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Book Review: Travelthon Tales by Anuj Tikku

Travelthon Tales by Anuj Tikku is an interesting read. More precisely, it is not a boring travelogue or travel diary of a random tourist, rather, a book with stories of varied backdrops. The collection, in all, has 13 riveting short stories that the author heard or came across while travelling around the world.


As you begin drowning in the book, one fact ossifies that Anuj Tikku is a well-travelled celebrity. Through these stories, Anuj just not takes his readers to places but also introduces them to the reality, history, and life insights of others that we do not get to see when we are confined in our homes.

In the story, 'A Tour Guide's Day', he exposes the everyday struggle of a tour guide of Chittorgarh. How that guide was excited to have a big client for the day so that he can pay the school fee for his daughters. On the back of the Rajput history, and with mean traits, the guide puts all efforts to bewitch his client of the day. On the other hand, the traveler gets into the dilemma while listing to stories, as the history suggested women otherwise. Overall, the story succeeded in conjuring up the contemporary challenges of a modern-day tour guide in a place where the realms of history lie open to tourists’ vulnerability and today’s parody of contradiction.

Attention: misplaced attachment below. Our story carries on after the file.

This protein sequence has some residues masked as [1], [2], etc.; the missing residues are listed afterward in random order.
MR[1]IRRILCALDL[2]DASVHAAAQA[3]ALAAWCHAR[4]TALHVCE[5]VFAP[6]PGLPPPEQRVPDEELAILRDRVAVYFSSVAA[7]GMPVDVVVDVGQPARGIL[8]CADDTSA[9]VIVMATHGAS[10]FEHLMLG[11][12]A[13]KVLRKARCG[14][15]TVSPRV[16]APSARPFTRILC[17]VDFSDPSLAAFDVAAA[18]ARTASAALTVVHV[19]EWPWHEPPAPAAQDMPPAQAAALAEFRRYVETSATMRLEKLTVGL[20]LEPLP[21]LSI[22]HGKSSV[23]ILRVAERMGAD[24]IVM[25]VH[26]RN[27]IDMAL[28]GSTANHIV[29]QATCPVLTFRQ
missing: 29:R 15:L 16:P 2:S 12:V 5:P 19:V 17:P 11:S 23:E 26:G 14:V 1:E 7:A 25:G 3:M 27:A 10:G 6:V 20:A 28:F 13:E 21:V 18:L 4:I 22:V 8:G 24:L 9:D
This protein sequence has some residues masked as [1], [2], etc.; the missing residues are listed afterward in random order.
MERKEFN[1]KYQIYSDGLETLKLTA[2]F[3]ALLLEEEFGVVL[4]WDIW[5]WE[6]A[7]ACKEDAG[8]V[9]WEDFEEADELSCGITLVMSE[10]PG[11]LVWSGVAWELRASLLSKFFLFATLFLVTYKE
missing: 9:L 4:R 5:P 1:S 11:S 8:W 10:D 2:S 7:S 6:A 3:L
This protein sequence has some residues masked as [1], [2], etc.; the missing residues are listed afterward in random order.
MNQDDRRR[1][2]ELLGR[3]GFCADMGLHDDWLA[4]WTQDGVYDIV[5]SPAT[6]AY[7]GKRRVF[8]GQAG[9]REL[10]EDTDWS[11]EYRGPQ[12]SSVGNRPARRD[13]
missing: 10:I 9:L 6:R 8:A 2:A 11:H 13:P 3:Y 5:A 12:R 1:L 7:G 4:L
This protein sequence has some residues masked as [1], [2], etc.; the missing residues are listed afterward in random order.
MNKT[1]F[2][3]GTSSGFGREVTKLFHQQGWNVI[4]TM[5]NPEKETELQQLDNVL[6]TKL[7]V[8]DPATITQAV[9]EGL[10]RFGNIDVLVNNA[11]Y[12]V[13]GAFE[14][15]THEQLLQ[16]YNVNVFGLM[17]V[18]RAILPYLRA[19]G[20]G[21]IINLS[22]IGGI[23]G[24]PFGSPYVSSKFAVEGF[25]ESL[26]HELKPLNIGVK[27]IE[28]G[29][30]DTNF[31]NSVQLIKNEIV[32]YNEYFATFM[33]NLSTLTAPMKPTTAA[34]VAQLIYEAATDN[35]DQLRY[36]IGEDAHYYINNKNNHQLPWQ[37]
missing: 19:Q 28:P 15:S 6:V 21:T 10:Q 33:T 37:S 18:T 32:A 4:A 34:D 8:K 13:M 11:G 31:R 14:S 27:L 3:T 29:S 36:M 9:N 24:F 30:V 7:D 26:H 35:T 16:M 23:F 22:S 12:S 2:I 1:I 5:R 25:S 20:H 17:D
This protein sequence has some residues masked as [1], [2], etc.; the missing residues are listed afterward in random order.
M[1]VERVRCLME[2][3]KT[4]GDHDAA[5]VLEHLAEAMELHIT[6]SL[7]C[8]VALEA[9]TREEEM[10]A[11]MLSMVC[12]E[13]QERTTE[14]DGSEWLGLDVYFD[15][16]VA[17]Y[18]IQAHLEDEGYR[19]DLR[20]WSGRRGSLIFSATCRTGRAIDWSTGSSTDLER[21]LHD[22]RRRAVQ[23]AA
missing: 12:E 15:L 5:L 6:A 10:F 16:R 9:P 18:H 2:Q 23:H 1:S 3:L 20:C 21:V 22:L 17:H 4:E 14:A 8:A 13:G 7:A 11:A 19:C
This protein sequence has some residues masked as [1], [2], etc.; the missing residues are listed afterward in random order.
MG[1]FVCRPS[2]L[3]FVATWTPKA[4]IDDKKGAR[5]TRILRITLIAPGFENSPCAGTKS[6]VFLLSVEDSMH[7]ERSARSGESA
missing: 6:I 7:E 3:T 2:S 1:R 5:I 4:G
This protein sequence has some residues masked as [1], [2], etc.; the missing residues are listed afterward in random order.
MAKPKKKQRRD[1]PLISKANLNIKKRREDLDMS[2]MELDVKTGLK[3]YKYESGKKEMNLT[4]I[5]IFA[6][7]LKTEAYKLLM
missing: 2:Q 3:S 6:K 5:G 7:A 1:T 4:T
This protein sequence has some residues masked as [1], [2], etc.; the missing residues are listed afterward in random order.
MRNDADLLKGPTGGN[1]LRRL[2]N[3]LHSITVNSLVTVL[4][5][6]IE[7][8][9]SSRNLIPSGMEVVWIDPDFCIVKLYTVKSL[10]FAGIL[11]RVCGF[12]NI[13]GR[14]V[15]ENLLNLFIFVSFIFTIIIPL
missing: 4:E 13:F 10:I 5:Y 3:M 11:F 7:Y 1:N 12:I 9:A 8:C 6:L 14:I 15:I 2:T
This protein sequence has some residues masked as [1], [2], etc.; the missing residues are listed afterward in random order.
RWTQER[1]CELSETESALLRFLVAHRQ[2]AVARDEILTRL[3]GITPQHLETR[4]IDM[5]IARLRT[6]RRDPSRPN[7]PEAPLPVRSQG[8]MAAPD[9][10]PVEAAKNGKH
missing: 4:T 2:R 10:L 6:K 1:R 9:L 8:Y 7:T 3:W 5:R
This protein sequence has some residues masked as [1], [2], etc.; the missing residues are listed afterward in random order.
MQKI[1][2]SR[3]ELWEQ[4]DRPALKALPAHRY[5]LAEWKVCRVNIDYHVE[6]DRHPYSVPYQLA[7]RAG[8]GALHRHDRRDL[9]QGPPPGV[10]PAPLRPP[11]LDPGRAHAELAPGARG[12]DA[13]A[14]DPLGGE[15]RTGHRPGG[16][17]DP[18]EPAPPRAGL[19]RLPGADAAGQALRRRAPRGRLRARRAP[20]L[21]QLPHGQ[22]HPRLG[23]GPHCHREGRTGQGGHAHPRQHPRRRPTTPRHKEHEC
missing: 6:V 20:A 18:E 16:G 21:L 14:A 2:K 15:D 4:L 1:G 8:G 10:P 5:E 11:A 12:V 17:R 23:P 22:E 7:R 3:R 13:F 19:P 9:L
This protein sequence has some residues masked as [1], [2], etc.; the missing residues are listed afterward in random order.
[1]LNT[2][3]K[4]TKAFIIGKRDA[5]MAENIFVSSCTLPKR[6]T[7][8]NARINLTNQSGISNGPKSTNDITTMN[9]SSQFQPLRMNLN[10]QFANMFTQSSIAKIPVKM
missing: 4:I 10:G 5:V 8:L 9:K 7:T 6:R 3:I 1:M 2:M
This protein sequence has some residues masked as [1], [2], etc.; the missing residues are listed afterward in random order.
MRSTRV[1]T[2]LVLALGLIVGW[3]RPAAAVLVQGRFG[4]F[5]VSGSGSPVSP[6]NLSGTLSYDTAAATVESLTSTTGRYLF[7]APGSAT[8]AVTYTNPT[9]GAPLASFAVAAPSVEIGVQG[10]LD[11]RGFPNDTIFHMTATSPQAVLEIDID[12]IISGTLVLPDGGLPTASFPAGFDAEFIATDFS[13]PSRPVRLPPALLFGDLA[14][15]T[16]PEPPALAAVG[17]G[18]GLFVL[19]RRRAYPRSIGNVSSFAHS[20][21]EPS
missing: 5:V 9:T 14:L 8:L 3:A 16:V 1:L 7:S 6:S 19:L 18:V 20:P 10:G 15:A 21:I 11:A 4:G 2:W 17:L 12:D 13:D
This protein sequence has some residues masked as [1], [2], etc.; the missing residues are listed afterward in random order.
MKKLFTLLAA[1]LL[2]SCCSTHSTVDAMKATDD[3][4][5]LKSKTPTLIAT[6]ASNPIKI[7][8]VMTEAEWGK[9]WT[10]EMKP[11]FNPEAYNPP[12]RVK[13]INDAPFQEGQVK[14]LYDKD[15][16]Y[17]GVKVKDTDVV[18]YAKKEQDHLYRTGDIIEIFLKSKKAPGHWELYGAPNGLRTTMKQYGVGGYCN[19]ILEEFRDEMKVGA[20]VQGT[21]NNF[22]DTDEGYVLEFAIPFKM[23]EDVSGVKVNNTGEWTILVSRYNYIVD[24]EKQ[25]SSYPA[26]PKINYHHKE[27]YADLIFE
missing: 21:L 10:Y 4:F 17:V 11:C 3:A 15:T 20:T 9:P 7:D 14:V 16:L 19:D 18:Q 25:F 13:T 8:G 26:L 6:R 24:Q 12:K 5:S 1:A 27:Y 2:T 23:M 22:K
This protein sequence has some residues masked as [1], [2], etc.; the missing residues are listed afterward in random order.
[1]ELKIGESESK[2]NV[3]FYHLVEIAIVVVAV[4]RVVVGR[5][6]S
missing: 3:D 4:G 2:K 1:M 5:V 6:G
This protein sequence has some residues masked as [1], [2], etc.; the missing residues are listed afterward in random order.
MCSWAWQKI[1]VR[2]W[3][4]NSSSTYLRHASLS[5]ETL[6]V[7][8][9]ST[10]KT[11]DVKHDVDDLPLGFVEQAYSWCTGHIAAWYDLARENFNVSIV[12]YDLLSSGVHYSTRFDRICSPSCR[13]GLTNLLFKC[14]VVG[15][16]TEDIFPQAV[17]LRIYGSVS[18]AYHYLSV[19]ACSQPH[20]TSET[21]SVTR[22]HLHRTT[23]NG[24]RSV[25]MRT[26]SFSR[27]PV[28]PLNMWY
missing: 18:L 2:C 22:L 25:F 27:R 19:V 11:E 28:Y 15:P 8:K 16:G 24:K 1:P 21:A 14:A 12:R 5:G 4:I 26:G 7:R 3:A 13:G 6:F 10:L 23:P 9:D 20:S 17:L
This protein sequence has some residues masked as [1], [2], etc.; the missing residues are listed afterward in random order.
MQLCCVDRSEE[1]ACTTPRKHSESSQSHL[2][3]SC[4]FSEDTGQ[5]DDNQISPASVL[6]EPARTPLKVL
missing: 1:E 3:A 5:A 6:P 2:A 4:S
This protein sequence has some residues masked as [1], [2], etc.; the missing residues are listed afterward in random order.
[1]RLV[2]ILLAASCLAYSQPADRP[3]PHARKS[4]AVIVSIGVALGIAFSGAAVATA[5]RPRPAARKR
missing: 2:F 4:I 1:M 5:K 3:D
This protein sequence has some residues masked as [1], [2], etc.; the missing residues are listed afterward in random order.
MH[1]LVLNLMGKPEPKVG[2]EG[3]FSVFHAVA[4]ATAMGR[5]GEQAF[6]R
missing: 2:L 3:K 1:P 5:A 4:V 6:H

The stories have backdrops of countries like Afghanistan, Ukraine, and many Indian places like Katra, Agra, Mumbai, and also tribal people who live inside the wildlife sanctuaries. The last story, ‘Once Upon a Time in a Forest’, the author has subtly presented the intrigues of wildlife enigma. It was also evident as how humans disturb the nature and pattern of animals, and the result leads to the conflict of interests. Well, this story also has some suspense elements.

Stories like 'My Dad – My Bheema Shila' and 'The Ghost in the Cemetery' are based on Tikku's personal travel stories, where he felt a sense of attachment for his late father. Remembering father through stories is a good way of paying respect and tribute to one's father. That's a lovely gesture from the author.

Other than sheer travel stories, there are stories that basis build on migration or when someone is rendered homeless. Sold to Taliban, told in three parts, is a perfect story that weaves the craving of freedom and love in one's life. It was interesting to note how Bollywood people (indirectly) helped one young girl escape from the clutches of a Talibani. 

Not just travel, there are many aspects that inevitably get covered with these 13 stories. The language of the book is easy-to-understand, with no glaring grammar glitches. Overall, a good book for story and travel lovers. Anuj Tikku is a famous face in Bollywood, you can always read more about his other books.

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